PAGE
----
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Motivating factors and barriers towards exercise in severe mental illness: a systematic review and meta-analysis

J. Firth, S. Rosenbaum, B. Stubbs, P. Gorczynski, A. R. Yung, D. Vancampfort, ‘Motivating factors and barriers towards exercise in severe mental illness: a systematic review and meta-analysis’, https://www.cambridge.org/core/journals/psychological-medicine/article/motivating-factors-and-barriers-towards-exercise-in-severe-mental-illness-a-systematic-review-and-meta-analysis/1802F617B64F75CF6721FE59A2F73D1F/core-reader, DOI: http://dx.doi.org/10.1017/S0033291716001732, Cambridge University (09 August 2016).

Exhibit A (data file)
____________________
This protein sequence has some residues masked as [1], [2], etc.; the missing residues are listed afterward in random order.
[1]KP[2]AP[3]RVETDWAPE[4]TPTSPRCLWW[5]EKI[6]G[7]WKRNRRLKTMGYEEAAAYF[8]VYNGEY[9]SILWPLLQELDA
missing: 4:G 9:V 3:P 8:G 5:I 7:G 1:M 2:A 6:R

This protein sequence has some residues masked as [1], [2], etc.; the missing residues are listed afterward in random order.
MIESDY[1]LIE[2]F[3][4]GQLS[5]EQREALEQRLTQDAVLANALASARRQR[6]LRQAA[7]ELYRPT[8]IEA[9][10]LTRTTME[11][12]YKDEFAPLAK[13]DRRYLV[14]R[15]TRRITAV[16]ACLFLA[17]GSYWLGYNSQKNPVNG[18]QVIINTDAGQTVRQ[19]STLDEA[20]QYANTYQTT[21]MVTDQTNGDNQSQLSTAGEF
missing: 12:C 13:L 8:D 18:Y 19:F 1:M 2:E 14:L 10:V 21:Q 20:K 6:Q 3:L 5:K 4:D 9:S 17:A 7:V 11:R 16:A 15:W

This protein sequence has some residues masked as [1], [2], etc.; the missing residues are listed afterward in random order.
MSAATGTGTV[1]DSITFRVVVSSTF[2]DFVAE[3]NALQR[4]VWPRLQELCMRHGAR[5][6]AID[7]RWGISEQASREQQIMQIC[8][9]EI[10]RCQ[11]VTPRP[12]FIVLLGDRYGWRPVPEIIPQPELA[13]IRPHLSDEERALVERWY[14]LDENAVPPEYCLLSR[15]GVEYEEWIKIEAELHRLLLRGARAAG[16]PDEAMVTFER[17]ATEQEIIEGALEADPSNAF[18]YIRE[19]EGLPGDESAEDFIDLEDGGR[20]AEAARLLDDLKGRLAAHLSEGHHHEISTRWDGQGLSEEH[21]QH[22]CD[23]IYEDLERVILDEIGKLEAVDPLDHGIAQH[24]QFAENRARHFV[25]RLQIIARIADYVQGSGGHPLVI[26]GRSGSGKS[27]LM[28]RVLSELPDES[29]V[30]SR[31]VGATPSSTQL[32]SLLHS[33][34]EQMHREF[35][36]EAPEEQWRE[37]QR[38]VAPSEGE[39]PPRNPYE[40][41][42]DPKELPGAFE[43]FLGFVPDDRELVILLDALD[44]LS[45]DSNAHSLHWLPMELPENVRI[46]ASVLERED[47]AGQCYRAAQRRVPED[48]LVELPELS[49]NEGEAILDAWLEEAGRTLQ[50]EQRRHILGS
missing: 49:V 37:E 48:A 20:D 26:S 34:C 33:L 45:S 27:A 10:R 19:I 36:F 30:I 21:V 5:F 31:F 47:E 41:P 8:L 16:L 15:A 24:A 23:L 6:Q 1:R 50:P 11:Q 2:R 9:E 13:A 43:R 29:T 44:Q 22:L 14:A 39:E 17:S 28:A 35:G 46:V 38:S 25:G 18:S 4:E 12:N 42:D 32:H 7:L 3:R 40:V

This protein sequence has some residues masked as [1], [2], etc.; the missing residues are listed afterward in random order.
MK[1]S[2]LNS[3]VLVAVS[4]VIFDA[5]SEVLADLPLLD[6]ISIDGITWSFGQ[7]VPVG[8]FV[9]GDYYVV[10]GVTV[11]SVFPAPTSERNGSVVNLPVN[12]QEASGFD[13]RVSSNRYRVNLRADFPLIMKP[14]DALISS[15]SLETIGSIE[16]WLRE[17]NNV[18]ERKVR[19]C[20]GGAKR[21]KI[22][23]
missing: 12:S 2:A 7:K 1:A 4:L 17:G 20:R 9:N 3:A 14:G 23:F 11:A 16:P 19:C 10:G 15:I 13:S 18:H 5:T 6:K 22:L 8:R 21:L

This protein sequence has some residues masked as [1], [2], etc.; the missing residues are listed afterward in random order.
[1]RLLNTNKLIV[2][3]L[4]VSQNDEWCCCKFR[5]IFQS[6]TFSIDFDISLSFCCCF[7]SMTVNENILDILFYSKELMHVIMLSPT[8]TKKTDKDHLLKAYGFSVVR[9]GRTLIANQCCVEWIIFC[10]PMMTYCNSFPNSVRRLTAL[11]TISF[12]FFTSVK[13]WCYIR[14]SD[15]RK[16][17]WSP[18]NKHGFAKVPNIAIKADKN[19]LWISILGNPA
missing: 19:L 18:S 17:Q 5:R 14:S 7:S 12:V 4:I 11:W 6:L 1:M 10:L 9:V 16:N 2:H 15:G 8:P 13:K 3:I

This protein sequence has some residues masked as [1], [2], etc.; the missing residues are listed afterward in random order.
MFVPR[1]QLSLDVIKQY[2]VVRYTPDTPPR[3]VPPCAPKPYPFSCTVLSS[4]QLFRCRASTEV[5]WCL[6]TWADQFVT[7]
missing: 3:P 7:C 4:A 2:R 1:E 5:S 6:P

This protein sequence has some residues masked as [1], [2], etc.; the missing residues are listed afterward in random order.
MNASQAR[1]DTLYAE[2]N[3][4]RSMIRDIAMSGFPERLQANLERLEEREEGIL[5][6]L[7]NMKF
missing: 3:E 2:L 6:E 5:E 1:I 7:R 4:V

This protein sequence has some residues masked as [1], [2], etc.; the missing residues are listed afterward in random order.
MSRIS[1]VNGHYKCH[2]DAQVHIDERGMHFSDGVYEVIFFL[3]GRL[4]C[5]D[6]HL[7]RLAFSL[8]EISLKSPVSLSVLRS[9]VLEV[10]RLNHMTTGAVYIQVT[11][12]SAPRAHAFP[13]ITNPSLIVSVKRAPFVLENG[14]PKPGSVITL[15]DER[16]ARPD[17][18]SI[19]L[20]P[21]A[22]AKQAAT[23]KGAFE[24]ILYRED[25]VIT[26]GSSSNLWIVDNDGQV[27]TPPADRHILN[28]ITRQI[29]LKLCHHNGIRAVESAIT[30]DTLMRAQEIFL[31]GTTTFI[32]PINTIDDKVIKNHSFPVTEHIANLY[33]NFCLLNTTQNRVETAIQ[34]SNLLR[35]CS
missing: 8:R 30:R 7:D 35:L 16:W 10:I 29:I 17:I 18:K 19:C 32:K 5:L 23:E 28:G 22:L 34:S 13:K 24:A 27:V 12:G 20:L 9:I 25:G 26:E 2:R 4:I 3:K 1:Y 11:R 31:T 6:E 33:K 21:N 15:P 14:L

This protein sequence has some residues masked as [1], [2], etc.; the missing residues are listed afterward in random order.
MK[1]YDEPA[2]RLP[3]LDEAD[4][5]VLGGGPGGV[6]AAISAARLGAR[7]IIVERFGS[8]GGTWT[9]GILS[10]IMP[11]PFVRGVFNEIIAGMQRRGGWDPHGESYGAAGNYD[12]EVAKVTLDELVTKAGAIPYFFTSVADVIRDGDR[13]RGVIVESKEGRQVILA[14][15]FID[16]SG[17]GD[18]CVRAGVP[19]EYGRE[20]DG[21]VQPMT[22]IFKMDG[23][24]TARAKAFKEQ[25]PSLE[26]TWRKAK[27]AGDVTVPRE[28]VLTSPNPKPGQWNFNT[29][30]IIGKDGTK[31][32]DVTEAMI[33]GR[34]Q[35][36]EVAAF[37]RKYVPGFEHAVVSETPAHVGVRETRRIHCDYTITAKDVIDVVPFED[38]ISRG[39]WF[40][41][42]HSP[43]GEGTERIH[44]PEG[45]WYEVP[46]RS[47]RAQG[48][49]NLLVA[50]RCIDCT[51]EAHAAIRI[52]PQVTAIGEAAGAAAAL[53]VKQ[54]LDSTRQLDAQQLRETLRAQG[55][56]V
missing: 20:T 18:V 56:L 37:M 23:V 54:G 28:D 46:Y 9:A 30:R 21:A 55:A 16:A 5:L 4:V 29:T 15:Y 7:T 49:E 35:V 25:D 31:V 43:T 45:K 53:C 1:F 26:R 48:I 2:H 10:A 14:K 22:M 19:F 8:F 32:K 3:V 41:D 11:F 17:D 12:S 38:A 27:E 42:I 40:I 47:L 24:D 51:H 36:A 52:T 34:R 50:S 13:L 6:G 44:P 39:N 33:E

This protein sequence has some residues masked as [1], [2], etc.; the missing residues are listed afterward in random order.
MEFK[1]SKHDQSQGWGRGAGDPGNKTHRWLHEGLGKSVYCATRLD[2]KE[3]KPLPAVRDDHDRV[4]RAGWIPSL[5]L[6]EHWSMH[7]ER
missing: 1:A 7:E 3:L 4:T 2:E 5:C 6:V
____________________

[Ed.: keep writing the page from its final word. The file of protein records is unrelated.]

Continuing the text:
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People with severe mental illness (SMI) experience a premature mortality of around 15–20 years, largely due to inequalities in physical health (…). People with SMI value exercise for its ability to improve physical health and appearance, and the psychological benefits. However, mental health symptoms, tiredness and insufficient support present substantial barriers for the majority of patients. Taking this into account, exercise training programmes for people with SMI should be designed to improve exercise capacities and cardiorespiratory fitness, while also providing the necessary levels of supervision or assistance for each patient to overcome psychological barriers and achieve their goals.

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